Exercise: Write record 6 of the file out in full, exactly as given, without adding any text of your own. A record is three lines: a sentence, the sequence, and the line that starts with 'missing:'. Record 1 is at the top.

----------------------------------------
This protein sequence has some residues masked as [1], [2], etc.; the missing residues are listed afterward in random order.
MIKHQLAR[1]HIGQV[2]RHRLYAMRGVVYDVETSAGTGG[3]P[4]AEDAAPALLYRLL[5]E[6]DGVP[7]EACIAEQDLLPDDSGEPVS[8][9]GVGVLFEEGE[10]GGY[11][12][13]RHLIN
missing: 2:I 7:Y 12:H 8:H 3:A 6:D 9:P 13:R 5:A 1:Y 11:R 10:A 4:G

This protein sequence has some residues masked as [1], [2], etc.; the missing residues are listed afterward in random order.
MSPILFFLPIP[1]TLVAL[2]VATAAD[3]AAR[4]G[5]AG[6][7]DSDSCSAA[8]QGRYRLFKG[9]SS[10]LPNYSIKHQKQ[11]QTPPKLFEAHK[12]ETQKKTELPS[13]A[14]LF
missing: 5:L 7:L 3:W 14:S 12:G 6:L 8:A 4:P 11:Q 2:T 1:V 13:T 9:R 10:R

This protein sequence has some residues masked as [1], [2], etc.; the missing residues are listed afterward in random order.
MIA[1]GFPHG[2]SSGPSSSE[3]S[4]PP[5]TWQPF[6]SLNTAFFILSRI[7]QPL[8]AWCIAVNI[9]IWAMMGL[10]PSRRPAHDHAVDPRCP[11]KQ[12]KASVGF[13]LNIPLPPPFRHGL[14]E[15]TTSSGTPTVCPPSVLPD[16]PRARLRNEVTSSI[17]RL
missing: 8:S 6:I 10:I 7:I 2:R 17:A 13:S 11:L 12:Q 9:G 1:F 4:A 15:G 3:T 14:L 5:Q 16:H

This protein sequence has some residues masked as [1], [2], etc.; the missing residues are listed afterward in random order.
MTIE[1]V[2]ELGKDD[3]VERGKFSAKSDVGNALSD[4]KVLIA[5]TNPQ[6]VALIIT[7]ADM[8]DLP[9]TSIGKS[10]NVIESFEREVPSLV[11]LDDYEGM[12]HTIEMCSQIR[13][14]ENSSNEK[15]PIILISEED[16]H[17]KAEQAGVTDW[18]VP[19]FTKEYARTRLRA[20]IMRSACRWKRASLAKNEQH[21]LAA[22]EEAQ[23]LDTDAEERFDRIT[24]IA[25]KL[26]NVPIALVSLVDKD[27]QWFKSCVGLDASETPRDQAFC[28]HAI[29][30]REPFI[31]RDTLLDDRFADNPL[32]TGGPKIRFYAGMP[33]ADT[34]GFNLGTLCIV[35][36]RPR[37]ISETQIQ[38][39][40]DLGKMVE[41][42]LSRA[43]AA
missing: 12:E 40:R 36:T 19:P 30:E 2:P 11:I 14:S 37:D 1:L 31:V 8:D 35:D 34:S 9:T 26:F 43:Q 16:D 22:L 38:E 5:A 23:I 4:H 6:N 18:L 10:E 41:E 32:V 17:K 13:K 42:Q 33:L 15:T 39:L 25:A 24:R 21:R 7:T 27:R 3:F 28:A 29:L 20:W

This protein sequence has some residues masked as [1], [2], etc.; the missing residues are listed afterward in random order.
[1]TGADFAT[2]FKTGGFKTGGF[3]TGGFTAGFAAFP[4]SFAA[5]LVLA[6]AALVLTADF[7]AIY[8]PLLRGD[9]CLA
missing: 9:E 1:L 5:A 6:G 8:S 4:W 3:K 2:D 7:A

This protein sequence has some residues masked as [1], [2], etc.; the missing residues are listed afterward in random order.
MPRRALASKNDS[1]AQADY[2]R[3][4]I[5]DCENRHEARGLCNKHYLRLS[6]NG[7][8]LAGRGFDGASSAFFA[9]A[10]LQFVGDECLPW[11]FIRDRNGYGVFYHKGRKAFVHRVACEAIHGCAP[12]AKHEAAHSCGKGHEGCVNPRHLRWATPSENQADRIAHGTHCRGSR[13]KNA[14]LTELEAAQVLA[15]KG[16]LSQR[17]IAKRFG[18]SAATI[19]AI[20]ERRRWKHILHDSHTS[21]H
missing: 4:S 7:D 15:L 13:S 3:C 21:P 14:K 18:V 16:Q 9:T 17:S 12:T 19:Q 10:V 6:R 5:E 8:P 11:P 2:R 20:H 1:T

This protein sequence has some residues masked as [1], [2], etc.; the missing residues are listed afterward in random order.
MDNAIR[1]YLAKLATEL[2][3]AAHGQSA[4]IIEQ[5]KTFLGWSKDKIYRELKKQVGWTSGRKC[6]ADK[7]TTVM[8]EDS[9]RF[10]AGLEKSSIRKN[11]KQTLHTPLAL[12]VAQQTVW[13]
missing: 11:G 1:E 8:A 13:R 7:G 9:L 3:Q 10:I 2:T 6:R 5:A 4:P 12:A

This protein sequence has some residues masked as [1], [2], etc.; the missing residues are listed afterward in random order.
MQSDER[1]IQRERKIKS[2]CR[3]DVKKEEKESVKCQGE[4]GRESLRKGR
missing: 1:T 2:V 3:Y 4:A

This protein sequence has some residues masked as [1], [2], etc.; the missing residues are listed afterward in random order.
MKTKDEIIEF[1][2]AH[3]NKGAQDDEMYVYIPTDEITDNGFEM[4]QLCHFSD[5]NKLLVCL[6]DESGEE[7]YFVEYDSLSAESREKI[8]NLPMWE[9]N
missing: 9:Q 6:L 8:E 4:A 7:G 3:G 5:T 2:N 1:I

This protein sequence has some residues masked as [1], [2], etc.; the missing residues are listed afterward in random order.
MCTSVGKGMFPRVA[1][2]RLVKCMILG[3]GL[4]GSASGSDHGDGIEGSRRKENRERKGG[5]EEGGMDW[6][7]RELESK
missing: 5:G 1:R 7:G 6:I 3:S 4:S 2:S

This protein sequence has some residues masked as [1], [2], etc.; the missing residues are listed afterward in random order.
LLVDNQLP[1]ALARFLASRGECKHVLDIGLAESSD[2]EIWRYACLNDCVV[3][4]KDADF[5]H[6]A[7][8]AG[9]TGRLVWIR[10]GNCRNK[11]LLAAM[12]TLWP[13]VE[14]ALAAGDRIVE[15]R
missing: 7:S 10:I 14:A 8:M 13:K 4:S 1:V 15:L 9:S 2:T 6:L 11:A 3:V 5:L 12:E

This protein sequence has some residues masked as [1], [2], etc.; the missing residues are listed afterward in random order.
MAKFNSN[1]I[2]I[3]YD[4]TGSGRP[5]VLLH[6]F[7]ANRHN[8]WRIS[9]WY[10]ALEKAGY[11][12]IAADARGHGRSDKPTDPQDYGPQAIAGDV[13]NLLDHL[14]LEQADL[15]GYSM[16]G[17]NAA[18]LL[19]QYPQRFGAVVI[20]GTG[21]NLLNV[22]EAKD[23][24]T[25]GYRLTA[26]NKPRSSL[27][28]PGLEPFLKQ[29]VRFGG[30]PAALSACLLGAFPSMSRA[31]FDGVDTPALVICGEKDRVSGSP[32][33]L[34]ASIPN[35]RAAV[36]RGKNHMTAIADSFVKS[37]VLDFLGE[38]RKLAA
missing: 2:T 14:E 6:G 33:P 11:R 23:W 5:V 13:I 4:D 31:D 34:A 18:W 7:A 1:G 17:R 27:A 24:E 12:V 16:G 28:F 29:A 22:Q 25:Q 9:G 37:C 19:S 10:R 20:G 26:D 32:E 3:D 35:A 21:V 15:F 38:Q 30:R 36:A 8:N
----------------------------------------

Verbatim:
This protein sequence has some residues masked as [1], [2], etc.; the missing residues are listed afterward in random order.
MPRRALASKNDS[1]AQADY[2]R[3][4]I[5]DCENRHEARGLCNKHYLRLS[6]NG[7][8]LAGRGFDGASSAFFA[9]A[10]LQFVGDECLPW[11]FIRDRNGYGVFYHKGRKAFVHRVACEAIHGCAP[12]AKHEAAHSCGKGHEGCVNPRHLRWATPSENQADRIAHGTHCRGSR[13]KNA[14]LTELEAAQVLA[15]KG[16]LSQR[17]IAKRFG[18]SAATI[19]AI[20]ERRRWKHILHDSHTS[21]H
missing: 4:S 7:D 15:L 13:S 3:C 21:P 14:K 18:V 16:Q 9:T 17:S 12:T 19:Q 10:V 6:R 5:E 8:P 11:P 2:R 20:H 1:T